Protecting ecosystems can lift Africa out of poverty

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    Africa’s transformation lies in the continent’s rich soil. If we protect the ecosystems that sustain us, we can lift Africans out of poverty, achieve food security, build climate resilience, create wealth and end hunger

    These were the words of the Environment Minister, Mrs Amina Mohammed, in a piece published by Xinhua.

    According to her, Africa is facing a harsh reality, as one in every two people on the continent lives in extreme poverty.

    “In 15 years, most of the world’s poor will reside here in Africa. Sadly, as I write, about 240 million people go to bed hungry every night, while malnutrition kills more than 50 per cent of the African children who die before they reach the age of five.

    “These stark statistics are hard to grapple with. But imagine for a moment the pain of a mother who cannot feed her new-born daughter with the proper food she needs to live beyond the age of five. Imagine the mother who toils all day in the field, but still goes to bed with a stomach aching from hunger because she cannot afford enough food to feed her family.

    “And now picture this: millions of perfectly good, nutritious tomatoes rotting in the hot Nigerian sun. For this is the reality: that, while 13 million Nigerians suffer from hunger and more than one million children suffer from malnutrition, the country wastes 75 per cent of the 1.5 million tonnes of tomatoes it grows every year.

    “And yet, despite the waste of this nutritious fruit, Nigeria spends $1 billion every year on importing tomato paste.”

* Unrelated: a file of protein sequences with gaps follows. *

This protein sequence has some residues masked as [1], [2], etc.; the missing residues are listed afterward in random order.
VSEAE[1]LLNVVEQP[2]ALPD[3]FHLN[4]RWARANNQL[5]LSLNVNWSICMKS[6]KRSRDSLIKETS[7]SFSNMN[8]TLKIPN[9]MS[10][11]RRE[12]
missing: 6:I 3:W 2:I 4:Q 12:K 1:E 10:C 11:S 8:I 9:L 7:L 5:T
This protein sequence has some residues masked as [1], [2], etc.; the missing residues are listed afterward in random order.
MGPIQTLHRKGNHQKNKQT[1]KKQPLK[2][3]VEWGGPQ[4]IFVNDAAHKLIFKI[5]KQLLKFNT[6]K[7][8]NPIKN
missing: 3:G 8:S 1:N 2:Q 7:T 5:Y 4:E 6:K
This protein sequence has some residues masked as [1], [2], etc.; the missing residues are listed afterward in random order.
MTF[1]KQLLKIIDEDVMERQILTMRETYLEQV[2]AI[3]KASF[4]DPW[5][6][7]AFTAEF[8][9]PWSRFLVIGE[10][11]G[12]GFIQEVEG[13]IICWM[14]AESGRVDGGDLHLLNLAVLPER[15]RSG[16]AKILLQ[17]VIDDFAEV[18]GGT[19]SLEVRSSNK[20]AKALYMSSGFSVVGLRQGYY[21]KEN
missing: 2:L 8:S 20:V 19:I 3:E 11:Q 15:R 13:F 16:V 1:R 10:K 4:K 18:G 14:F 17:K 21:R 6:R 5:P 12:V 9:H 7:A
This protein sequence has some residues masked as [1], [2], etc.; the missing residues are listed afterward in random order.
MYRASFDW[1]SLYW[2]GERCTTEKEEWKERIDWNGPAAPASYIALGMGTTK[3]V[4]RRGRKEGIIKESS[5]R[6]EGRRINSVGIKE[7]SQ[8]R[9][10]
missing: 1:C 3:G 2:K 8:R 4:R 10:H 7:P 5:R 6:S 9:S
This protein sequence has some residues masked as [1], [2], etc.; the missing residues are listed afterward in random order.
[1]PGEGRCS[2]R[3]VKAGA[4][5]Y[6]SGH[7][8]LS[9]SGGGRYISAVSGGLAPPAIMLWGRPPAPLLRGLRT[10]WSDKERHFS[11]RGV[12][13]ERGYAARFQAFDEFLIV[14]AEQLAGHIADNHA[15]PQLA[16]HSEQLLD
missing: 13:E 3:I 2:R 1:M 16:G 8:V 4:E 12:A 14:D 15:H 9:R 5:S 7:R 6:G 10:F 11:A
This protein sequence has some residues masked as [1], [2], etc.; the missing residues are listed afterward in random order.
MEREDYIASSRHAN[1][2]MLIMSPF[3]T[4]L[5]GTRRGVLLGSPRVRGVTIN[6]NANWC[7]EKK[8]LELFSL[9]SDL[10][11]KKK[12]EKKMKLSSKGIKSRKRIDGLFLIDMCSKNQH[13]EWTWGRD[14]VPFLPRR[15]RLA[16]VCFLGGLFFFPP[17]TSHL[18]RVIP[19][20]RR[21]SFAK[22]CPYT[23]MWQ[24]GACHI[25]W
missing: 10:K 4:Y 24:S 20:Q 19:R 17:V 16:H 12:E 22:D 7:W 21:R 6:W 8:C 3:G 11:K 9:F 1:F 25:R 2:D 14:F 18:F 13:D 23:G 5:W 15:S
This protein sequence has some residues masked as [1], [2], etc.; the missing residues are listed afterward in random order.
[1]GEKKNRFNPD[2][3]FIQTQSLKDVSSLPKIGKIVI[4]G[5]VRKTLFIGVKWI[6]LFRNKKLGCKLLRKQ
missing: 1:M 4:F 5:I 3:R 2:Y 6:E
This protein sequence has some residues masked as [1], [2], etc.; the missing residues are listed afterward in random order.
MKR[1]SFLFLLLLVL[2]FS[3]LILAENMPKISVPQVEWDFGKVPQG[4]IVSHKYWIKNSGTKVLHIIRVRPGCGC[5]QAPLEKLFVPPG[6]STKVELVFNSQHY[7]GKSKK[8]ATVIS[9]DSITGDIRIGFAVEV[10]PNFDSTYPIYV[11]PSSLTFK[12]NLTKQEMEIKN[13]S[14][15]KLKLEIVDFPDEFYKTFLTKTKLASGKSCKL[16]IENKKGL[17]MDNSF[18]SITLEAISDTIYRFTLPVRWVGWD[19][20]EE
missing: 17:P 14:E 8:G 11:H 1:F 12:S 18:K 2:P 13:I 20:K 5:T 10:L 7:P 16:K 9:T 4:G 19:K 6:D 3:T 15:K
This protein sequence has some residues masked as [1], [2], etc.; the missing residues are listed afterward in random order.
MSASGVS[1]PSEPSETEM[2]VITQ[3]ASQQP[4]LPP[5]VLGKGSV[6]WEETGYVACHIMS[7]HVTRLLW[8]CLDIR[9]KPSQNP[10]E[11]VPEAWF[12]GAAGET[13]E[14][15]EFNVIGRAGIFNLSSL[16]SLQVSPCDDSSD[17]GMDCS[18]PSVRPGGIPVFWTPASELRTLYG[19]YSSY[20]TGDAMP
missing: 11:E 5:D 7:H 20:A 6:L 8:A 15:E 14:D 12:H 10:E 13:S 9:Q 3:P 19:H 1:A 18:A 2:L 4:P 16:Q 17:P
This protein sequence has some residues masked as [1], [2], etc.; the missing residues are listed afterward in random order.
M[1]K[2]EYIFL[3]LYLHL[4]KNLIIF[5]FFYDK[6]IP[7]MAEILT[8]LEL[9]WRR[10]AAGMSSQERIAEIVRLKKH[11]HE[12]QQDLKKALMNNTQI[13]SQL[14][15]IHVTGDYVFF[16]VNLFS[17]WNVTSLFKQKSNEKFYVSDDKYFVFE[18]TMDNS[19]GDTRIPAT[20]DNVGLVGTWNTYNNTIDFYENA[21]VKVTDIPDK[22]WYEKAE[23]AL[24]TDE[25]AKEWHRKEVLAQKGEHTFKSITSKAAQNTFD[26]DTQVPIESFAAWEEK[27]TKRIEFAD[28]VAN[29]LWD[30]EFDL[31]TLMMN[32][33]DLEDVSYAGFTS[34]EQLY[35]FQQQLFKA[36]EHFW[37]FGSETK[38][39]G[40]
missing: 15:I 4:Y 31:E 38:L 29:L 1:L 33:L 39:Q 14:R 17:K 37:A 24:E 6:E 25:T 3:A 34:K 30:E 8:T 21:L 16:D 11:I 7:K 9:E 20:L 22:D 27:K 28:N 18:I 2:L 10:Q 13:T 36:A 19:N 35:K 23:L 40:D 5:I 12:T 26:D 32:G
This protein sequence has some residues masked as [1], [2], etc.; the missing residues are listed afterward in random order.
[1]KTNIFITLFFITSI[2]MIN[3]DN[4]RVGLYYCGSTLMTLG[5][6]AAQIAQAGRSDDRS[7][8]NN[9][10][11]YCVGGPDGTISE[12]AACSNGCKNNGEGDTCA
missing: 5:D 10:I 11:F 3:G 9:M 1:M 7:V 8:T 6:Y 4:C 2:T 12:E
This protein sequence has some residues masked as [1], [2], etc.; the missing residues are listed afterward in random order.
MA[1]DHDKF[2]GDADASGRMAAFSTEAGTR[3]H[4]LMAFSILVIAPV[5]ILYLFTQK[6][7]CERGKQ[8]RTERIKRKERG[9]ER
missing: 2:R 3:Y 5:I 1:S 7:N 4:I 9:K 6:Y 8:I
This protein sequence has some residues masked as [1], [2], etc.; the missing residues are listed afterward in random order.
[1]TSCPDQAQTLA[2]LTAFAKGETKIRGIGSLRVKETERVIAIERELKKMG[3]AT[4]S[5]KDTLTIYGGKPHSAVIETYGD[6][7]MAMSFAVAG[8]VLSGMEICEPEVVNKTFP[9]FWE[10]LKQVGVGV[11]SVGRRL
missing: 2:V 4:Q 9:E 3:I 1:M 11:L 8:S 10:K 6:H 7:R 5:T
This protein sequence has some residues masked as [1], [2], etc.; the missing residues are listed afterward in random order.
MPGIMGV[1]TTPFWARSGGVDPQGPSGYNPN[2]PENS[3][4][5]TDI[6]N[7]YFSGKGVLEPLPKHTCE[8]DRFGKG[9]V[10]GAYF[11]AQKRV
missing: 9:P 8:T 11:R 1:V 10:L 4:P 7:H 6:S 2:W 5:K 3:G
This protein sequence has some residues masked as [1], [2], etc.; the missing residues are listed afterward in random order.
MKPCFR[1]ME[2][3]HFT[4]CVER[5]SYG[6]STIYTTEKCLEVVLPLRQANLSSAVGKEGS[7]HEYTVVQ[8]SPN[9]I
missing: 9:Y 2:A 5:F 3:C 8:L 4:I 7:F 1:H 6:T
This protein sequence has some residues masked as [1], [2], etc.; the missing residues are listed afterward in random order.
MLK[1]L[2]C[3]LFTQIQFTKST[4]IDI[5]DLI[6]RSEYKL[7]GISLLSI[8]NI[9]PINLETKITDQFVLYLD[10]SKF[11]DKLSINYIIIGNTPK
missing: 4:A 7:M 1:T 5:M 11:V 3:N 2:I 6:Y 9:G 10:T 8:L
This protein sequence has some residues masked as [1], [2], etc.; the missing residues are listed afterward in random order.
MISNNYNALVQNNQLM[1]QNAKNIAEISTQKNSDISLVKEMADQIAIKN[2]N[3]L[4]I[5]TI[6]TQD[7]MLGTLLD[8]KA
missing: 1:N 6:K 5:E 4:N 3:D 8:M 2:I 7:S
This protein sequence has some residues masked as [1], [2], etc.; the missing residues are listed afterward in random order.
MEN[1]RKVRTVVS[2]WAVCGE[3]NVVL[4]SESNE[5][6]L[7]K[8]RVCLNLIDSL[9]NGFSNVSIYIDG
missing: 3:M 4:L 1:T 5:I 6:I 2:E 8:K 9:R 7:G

She also noted that Sub-Saharan Africa spends $35 billion on importing food every year and the region loses a further $48 billion from food that is wasted post-harvest because of poor roads, inadequate storage and poor access to markets.

    She added that these are enormous sums of money that when added to the $68 billion the continent loses every year because of depleted soils and degraded land, could be ploughed back into African economies to drive the transformation that the continent so badly needs.

    “The money saved could be used to empower more women, end hunger, achieve food security, improve nutrition, combat climate change, create jobs and promote sustainable agriculture, all of which are key goals set out in the 2030 Agenda for Sustainable Development.

    “What makes the situation even more frustrating is that 65 per cent of the world’s arable land and 10 per cent of its inland water resources are found right here in Africa.

    “But if these numbers are alarming then they should also give us cause for hope for they tell us that the roots of Africa’s transformation lie in the continent’s rich soil. These are not just fine words: simply raising crop yields by 10 per cent reduces poverty by about seven per cent. Neither the manufacturing nor service sectors can boast to have such a profound impact on poverty.

    “The challenge will be in harnessing the fertile soil of Africa at a time when climate change will make it increasingly difficult to grow enough food to feed the continent’s booming population, which is expected to double in Sub-Saharan Africa by 2050. Today, we already have the knowledge to do this. Simply raising agricultural productivity is not enough. If we want to achieve food security we must ensure that we look after the vital ecosystems that allow us to produce our food,” she said.

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